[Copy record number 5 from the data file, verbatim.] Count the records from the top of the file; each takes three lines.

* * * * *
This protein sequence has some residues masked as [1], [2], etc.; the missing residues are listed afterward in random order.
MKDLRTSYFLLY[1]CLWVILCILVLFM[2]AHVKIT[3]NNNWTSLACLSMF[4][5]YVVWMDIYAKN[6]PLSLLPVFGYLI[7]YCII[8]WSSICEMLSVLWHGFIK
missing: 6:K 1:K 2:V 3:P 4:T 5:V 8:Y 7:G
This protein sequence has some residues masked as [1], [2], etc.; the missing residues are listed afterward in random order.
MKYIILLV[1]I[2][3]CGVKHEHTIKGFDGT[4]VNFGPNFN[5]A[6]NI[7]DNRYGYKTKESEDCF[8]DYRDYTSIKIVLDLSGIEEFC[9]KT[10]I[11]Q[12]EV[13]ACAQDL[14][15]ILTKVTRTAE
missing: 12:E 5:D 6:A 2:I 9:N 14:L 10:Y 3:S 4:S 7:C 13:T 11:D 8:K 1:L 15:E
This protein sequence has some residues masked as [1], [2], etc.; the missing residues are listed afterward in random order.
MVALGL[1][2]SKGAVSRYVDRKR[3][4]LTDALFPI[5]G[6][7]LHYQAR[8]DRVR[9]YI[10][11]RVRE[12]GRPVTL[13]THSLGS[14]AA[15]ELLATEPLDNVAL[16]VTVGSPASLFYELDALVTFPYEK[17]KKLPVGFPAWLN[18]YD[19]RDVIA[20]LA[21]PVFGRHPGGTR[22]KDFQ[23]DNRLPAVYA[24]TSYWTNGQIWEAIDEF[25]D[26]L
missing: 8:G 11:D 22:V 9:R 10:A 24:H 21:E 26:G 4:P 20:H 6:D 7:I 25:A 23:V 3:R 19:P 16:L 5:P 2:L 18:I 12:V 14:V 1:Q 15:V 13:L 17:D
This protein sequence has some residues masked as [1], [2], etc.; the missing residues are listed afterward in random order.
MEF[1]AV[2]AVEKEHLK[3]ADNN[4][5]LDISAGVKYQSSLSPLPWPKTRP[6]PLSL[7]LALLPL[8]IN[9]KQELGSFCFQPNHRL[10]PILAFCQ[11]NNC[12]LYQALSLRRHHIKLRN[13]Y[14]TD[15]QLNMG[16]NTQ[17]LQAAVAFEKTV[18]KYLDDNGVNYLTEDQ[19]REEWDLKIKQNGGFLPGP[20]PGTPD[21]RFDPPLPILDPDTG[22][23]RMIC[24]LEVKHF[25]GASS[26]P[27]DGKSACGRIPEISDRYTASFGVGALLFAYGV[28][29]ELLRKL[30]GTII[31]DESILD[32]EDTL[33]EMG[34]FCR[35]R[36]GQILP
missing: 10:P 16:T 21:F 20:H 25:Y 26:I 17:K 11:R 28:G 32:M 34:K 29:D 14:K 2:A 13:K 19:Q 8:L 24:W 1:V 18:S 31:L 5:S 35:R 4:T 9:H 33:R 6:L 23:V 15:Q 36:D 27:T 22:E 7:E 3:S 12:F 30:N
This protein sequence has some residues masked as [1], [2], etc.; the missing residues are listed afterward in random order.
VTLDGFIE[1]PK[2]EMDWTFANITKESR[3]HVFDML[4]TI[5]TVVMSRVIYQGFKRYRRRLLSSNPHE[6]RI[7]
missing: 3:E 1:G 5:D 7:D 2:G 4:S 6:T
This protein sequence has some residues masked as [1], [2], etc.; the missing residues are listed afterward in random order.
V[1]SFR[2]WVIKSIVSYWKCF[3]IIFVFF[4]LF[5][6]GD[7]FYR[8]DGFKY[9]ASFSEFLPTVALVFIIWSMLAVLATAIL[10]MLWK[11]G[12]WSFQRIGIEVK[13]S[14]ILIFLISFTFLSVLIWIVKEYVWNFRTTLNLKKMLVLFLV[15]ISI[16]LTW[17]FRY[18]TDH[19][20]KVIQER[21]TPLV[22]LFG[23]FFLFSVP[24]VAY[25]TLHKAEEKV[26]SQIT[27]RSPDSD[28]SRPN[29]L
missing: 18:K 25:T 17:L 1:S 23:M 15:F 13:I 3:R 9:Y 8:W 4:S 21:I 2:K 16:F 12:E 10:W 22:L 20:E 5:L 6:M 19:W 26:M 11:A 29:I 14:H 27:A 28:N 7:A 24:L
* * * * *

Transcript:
This protein sequence has some residues masked as [1], [2], etc.; the missing residues are listed afterward in random order.
VTLDGFIE[1]PK[2]EMDWTFANITKESR[3]HVFDML[4]TI[5]TVVMSRVIYQGFKRYRRRLLSSNPHE[6]RI[7]
missing: 3:E 1:G 5:D 7:D 2:G 4:S 6:T